A Loyola University history professor thinks Madonna and other pop culture icons offer a key to understanding the times in which they live and, by contrast, other eras.
For example, asks Jesse Nash: "Would the early Greeks have liked Madonna?"Nash, 38, who promotes a markedly feminist view of Western civilization, contends in his classes at the Jesuit university that studying the Material Girl may be more valuable than reading Shakespeare.
Her tongue-in-cheek disregard for traditional gender roles defies rules set by the early Greeks, and her style flouts the Romans' standards, he tells his class.
For historians, Nash said, Madonna's obsession with sexuality is an indictment of the traditional view of how men and women should behave.
"I don't really like her music, but I like her critique of society," Nash said. "She has a real historical sense with her costuming and videos that other pop stars don't have."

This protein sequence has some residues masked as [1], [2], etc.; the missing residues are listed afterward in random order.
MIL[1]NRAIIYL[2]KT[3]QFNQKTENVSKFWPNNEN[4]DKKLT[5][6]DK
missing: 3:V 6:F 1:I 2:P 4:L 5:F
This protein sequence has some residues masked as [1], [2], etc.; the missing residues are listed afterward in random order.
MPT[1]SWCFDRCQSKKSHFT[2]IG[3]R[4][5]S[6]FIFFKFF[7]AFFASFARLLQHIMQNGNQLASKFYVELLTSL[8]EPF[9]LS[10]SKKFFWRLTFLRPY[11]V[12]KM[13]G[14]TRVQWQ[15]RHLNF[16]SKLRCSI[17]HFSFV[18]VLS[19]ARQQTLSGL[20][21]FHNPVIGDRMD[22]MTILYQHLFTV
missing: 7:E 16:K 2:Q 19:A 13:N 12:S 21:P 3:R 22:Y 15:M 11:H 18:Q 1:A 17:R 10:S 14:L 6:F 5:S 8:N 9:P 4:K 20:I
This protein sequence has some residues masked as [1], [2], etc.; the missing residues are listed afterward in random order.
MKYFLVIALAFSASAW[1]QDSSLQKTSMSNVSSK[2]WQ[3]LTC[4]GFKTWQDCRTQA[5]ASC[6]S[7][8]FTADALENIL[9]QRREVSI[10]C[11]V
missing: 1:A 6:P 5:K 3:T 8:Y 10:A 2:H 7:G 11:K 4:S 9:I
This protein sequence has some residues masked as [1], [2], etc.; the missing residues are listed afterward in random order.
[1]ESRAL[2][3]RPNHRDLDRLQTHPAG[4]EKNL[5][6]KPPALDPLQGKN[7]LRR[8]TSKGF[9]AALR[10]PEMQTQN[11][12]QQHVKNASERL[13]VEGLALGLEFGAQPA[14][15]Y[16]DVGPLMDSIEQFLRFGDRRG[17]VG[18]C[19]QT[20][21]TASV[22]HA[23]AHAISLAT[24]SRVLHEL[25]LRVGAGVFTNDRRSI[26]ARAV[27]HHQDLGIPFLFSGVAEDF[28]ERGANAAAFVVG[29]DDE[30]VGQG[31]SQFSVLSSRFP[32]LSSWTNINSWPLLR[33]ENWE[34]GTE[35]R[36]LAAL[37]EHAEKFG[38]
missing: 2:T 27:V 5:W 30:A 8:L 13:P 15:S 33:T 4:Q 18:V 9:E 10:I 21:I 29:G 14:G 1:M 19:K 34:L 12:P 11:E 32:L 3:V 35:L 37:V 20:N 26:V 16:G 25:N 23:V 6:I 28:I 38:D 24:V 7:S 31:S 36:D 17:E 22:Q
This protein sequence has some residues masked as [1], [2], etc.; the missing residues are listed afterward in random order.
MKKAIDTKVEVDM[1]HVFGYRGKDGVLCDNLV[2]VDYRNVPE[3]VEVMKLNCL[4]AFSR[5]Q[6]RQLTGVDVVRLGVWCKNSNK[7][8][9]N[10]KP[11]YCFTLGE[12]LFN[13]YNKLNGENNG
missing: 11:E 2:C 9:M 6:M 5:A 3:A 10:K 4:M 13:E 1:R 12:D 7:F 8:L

The scandal that Madonna creates, he said, proves that Westerners still uphold values that subjugate women.
The early Greeks established cultural gender roles more than 2,000 years ago to distribute social power among men, Nash said. He said the Greeks venerated men and considered women little more than child-bearing workers.
The Romans took the rules of protocol a step further, Nash said, creating laws that reduced women to personal property and ordered them to dress and behave in ways acceptable to men.
Nash's class recently considered Madonna's "Justify My Love" video. The video, banned from MTV, depicts a woman fulfilling her sexual fantasy with both a male and a female partner. The two suitors look alike, wear similar clothes and often appear indistinguishable.
Madonna makes people uncomfortable because she refuses to be bound by convention, Nash said. Men are especially unnerved by a video such as "Justify My Love," he said, because they see a male character who is not allowed to take the dominant role in a sexual encounter. The woman - Madonna - is obviously in charge.
Madonna plays all of the masculine roles in the video, Nash noted, while the male characters take on traditionally womanly images as disenfranchised workers.
By expressing and exposing herself, "Madonna, in a kind of gross and crude fashion, is a notion of self-ownership," Nash said. "She said, `I own myself, I will not be anyone's property.' The Romans would have understood this immediately and locked her up. The Greeks would have been intrigued."